Harold Stevenson

Opening of the exhibition and the new venue of Tommaso Calabro in Venice

Venezia  Campo San Polo 2177

April 17 — July 27, 2024

“Venice forever floating in its own sphere. The direction it takes is frozen, like memories in millions of minds.”

Harold Stevenson

The American artist Harold Stevenson (1929-2018) was a prominent figure in post-war avant-garde culture, a close friend of Andy Warhol and renowned for his large-scale, provocative paintings of male nudes. Supported by the art gallerists Alexander Iolas and Iris Clert, Stevenson exhibited in New York, Paris and Athens, and his works entered the collections of some of the most important American museums, including the Guggenheim and the MoMA in New York.

“Harold Stevenson” is the first monographic exhibition in Italy dedicated to the artist, presenting a selection of works created between the late 1950s and the 1970s. Among these are the famous nude paintings, Stevenson’s masterpiece “The Altar of Peace” (1972) – dramatically inspired by the Vietnam war – and some of the glass sculptures he created together with Gino Cenedese in Murano in 1968.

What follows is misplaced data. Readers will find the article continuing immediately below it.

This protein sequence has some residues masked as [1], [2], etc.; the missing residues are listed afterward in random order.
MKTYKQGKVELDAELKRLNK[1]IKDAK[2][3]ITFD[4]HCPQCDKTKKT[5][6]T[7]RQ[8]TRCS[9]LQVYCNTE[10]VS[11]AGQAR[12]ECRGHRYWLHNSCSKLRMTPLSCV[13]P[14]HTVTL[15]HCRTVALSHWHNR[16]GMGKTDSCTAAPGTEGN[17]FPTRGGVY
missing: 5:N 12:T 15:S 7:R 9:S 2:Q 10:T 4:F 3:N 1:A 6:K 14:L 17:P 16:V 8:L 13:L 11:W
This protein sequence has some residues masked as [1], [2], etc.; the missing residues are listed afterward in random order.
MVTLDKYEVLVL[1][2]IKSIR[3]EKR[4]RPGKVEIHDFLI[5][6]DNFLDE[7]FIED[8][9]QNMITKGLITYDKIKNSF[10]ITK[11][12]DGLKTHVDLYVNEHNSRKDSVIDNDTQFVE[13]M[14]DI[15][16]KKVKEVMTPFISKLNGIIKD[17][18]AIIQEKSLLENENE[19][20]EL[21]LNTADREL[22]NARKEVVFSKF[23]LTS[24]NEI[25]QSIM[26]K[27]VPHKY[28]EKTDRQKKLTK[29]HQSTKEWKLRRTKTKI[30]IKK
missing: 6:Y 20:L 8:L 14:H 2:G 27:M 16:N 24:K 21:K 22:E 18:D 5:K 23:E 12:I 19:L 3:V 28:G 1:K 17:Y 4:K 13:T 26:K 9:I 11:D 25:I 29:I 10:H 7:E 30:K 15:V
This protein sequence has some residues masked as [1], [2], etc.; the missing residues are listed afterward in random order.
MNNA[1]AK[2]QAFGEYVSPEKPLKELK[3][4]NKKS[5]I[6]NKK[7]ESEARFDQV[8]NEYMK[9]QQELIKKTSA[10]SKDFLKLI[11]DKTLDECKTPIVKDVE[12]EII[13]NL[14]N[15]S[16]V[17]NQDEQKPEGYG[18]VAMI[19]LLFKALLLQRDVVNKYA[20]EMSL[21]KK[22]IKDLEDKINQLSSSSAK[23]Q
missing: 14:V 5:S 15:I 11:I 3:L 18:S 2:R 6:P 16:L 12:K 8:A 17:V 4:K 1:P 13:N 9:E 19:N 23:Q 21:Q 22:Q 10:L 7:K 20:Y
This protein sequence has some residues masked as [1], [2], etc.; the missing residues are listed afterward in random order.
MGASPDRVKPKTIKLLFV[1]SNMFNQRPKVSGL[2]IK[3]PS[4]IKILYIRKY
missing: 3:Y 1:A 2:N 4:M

Stevenson’s connection to Venice begins in San Polo in 1962, when he is included, alongside artists such as Yves Klein and Tinguely, in the “Piccola Biennale” exhibition, commissioned by Iris Clert during the run of the 31st edition of the Venice Biennale. Thanks to Clert, Stevenson returns to Venice in June 1964, to participate in the collective show “Biennale Flottante.” In 1969, the artist stages his personal homage to Venice at Clert’s Parisian gallery, showcasing the glass sculptures executed with Cenedese, which sum up his love for the lagoon and its fascinating, centenary history.


Galleria Tommaso Calabro
Corso Italia 47
20122 Milan (Italy)

+39 0249696387